With grounding carried out as above you can expect the levels of 'super range' similar to those achieved by the Navy and Coastguard.

Using a HF/SSB radio

A marine SSB is a fully marinised open banded multi frequency transmitter and receiver capable of transmitting at 150 Watts. This system is not too dissimilar to the sets used by radio enthusiasts or HAM's. The levels of passion that such equipment can inspire in a user is noticeable. Using such equipment and getting the best out of it requires some time. Our best advice is to attend an LRC Course – Long Range Certification. Many of you would have already had your SRC – Short Range Certification for VHF. The LRC is an extended version of this and covers all aspects of SSB operation. Most LRC centres and classrooms use Icom equipment very similar to that which you will have on your own boat.

Other Considerations

An introduction to Marine SSB Radio

It is important that the SSB system is installed to an exceptionally high standard. There are some important considerations to be aware of. As levels of sophistication of on-board electronics has increased over the years, the potential for RF interference has also increased. RF or radio frequency is a particularly difficult thing to quantify or explain.

Put simply, your SSB is transmitting at incredibly high power – 150 watts directly from the back-stay. The reason the insulators are mounted on the backstay 2m or above 'grab height' is so that a member of your crew doesn't accidentally grab hold of the backstay/antenna while the SSB is transmitting. This could result in very serious RF burns and shock. These are the kind of transmit levels we are talking about. Modern construction GRP yachts offer hardly any protection against RF, and in some cases and at certain frequencies you may experience RF interference on certain digital displays and monitoring equipment down at the chart table or up on the pedestal. Other equipment such as Hi-Fi/stereo – the FM/AM/DAB signal can easily be swamped by SSB transmissions. Active radar reflectors, invariably mounted at the mast head and in very close proximity to the back-stay can also pick up an SSB transmission and show it as a 'target'.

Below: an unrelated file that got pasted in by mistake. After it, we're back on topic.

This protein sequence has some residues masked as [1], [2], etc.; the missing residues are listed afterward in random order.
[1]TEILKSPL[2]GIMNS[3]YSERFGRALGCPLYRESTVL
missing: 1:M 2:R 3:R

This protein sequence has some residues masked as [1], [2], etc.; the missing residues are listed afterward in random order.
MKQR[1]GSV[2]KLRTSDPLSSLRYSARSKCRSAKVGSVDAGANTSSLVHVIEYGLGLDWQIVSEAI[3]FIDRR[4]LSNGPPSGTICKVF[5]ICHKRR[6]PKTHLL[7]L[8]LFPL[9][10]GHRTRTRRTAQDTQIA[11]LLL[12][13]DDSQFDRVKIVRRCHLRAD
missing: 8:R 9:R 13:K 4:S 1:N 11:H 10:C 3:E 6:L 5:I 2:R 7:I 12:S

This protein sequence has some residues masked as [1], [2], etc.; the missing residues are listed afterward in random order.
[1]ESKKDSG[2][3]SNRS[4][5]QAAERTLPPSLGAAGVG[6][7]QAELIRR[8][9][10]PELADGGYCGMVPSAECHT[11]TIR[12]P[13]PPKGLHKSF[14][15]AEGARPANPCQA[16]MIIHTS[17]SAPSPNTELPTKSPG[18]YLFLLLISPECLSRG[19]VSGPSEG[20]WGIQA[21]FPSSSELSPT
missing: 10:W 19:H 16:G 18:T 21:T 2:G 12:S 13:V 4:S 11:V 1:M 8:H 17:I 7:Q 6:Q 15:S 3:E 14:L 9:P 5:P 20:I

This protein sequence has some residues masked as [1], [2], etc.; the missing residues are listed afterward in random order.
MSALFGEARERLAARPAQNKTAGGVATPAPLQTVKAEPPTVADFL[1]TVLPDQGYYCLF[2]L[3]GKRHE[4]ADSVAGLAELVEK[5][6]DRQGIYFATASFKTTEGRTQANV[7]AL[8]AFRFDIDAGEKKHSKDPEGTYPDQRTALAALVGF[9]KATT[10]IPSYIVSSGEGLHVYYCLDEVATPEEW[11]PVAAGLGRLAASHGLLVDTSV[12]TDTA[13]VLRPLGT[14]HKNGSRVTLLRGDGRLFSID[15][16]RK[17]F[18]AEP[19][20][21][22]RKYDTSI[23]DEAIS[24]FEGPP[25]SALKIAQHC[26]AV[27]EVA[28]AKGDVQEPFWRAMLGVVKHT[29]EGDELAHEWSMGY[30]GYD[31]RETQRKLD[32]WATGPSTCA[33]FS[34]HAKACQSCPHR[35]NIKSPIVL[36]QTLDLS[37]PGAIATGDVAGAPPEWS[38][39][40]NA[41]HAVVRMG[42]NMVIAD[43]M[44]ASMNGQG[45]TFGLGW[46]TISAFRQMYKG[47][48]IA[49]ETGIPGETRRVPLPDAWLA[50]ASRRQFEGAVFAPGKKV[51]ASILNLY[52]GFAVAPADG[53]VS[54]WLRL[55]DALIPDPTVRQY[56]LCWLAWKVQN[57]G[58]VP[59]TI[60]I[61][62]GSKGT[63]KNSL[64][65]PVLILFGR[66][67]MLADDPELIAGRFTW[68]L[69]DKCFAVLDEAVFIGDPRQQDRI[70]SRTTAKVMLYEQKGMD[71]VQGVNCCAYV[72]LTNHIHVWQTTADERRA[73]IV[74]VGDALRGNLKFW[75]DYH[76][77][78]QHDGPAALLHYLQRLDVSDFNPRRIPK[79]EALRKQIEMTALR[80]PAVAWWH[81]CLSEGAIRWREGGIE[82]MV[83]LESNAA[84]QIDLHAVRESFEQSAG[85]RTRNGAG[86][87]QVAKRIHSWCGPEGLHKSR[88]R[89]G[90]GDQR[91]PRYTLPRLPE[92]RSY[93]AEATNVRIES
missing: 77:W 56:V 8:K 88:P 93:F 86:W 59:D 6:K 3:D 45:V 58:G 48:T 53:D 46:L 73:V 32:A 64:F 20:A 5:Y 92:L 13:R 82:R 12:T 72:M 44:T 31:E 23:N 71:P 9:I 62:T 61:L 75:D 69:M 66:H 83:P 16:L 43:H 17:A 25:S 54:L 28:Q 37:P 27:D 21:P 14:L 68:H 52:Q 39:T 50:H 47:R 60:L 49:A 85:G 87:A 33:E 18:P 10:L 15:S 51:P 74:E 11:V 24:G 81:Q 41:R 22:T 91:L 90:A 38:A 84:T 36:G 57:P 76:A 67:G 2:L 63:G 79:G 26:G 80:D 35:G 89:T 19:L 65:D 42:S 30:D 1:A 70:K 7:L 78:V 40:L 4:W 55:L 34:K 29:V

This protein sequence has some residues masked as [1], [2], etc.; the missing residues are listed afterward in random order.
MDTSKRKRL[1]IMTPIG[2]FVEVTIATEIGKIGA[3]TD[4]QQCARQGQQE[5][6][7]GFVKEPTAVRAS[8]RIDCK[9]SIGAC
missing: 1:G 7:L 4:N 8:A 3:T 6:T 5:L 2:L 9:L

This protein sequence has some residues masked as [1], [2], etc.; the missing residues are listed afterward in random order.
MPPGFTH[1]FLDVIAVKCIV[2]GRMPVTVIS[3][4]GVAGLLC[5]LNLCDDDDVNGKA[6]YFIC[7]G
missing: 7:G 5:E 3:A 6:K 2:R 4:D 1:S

So, very recent digital innovations, mainly from the Super-yacht sector - now working in very close proximity to good old fashioned single side band radio transmitting at very high power on a relatively small platform - GRP construction yachts. The resultant RF issues are somewhat inevitable. Please keep in mind; handheld VHF transmits at 5 or 6w, fixed VHF transmits at 25w – SSB transmits at 150w.


There are plenty of forums, web-sites and online testimonials with regards to the use of marine SSB for blue water cruising. Seasoned blue water sailors generally regard SSB amongst the most important and valuable pieces of equipment on-board. Appreciation and better understanding of the full benefits of SSB is generally assured following an LRC course. Most training centres also use Icom equipment.

Our current Marine SSB is the IC-M804 MF/HF Class E Marine SSB transceiver. The IC-M804 is the latest in a long line of transceivers that have been considered industry standard throughout the world. The IC-M804 is currently the only CE-marked Class E DSC Marine MF/HF radio available in the market. (At time of publication (10/11/21).

For more details about this product, please visit the IC-M804 MF/HF Class E Marine SSB transceiver product page.